Apple, SpaceX, and Microsoft lost top employees because they had to go back to work.

Return-to-office demands at Apple, SpaceX, and Microsoft resulted in senior personnel leaving the companies.


According to a study that looked at Apple, Microsoft, and SpaceX, forcing employees to go back to work (RTO) can cause more of them to leave, especially senior-level workers, often to work for rivals.

Researchers from the Universities of Chicago and Michigan put out the study (PDF) this month, and The Washington Post wrote about it on Sunday.

These were “260 million resumes matched to company data” from People Records Labs, which was used in the study. The report only looked at three companies, but Apple, Microsoft, and SpaceX are responsible for 30% of the tech industry’s income and more than 2% of its workforce, according to the report’s writers. The three businesses have also had an impact on setting RTO norms for companies other than their own. Robert Ployhart, a scholar at the Academy of Management and professor of business administration and management at the University of South Carolina, told the Post that the study’s results are a good representation of the effects of RTO policies in the US as a whole, even though they only looked at three companies.

Taken together, our results imply that return to office grants can imply marked human capital costs in terms of work, productivity, innovation, and competitiveness for the companies that enforce them,” the study says.

The number of Apple employees who are considered senior dropped by 5 percentage points after the company implemented its RTO policy, which lets workers do some of their work from home. A drop of 5 percentage points was seen at Microsoft, which also used a hybrid RTO method that let employees work from home if their boss gave permission. SpaceX, on the other hand, needs workers to be in an office full-time. The study found that after the order, its share of senior-level workers dropped by 15%.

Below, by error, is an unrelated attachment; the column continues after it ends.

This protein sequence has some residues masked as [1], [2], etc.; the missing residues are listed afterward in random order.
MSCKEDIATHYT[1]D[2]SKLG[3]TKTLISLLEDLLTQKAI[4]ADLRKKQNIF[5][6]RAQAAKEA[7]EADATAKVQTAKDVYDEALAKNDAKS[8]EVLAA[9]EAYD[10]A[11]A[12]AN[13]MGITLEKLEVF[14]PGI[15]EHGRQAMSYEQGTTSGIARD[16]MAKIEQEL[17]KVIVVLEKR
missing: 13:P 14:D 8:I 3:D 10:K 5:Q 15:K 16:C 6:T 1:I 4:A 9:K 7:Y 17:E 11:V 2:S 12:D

An assistant professor of public policy at the University of Chicago named Austin Wright, who wrote the report, told the Post, “We find experienced employees impacted by these policies at main tech companies seek work elsewhere, bringing some of the most helpful human capital assets and means of productivity with them.”

Christopher Myers, an associate professor of management and organization health at Johns Hopkins University, told the Post that the loss of senior employees might be linked to the low mood caused by RTO rules, saying that “it’s easier to manage a team that’s happy.”

Subject of debate

With the end of COVID-19’s limits, it’s not clear if requiring workers to work in an office again is necessary or good for businesses. In the US, about 75% of tech companies are thought to be “fully flexible,” according to a study from 2023. Kastle Systems, a company that provides controlled security services, says it looks at “keycard, fob and KastlePresence app access data across 2,600 buildings and 41,000 businesses.” The Post, on the other hand, says that the US’s biggest metro areas have an average of 51% office occupancy.

Microsoft and SpaceX both refused to say anything about the study from researchers at the Universities of Chicago and Michigan. The report’s author, Josh Rosenstock, told The Washington Post that it came to “inaccurate conclusions” and “does not reflect the realities of our business.” It was said that “attrition is at historically low levels.”

Still, some businesses have had trouble getting workers who have been doing their jobs well at home for months to want to come back to the office. Dell, Amazon, Google, Meta, and JPMorgan Chase have all kept track of how often workers swipe their badges to make sure they are coming into the office on time. Dell has also begun keeping an eye on VPN use this week and has told full-time online workers that they can’t get promoted.

Some business leaders are sure that the ability to create can be harmed by letting employees work from home. On the other hand, some study shows that RTO requirements don’t help businesses. A March poll of 18,000 Americans found that having open work hours is good for mental health. And in February, a study of 457 S&P 500 companies found that RTO rules hurt employee happiness and don’t make the companies more valuable.

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